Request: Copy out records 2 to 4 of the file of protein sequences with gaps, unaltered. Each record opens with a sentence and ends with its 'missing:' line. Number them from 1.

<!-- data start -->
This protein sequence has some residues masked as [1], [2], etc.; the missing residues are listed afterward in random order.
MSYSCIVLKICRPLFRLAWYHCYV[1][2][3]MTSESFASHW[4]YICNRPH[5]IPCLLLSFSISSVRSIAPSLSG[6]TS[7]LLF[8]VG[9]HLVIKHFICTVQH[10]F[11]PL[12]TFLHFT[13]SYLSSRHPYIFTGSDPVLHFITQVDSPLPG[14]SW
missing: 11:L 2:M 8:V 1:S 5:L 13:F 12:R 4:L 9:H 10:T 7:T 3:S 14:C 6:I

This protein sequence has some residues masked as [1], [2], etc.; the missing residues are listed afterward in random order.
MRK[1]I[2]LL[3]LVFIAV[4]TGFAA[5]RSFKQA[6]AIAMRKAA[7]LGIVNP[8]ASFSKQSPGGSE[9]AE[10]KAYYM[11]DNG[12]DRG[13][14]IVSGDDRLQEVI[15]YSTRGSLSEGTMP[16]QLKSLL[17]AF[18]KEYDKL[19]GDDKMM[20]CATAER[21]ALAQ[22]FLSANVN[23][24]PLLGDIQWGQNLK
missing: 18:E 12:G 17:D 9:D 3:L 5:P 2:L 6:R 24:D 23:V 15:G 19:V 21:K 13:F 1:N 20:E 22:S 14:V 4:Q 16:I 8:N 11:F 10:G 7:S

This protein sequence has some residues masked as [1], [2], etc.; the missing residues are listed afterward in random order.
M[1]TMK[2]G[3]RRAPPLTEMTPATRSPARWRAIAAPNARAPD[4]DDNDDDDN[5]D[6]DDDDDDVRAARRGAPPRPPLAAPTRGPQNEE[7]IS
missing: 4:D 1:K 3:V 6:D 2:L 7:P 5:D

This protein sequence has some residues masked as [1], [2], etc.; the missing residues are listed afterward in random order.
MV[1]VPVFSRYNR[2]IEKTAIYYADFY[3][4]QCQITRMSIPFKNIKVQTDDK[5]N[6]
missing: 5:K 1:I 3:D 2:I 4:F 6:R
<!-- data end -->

This protein sequence has some residues masked as [1], [2], etc.; the missing residues are listed afterward in random order.
MRK[1]I[2]LL[3]LVFIAV[4]TGFAA[5]RSFKQA[6]AIAMRKAA[7]LGIVNP[8]ASFSKQSPGGSE[9]AE[10]KAYYM[11]DNG[12]DRG[13][14]IVSGDDRLQEVI[15]YSTRGSLSEGTMP[16]QLKSLL[17]AF[18]KEYDKL[19]GDDKMM[20]CATAER[21]ALAQ[22]FLSANVN[23][24]PLLGDIQWGQNLK
missing: 18:E 12:G 17:D 9:D 3:L 5:P 2:L 6:R 24:D 23:V 15:G 19:V 21:K 13:F 1:N 20:E 22:S 14:V 4:Q 16:I 8:N 11:F 10:G 7:S

This protein sequence has some residues masked as [1], [2], etc.; the missing residues are listed afterward in random order.
M[1]TMK[2]G[3]RRAPPLTEMTPATRSPARWRAIAAPNARAPD[4]DDNDDDDN[5]D[6]DDDDDDVRAARRGAPPRPPLAAPTRGPQNEE[7]IS
missing: 4:D 1:K 3:V 6:D 2:L 7:P 5:D

This protein sequence has some residues masked as [1], [2], etc.; the missing residues are listed afterward in random order.
MV[1]VPVFSRYNR[2]IEKTAIYYADFY[3][4]QCQITRMSIPFKNIKVQTDDK[5]N[6]
missing: 5:K 1:I 3:D 2:I 4:F 6:R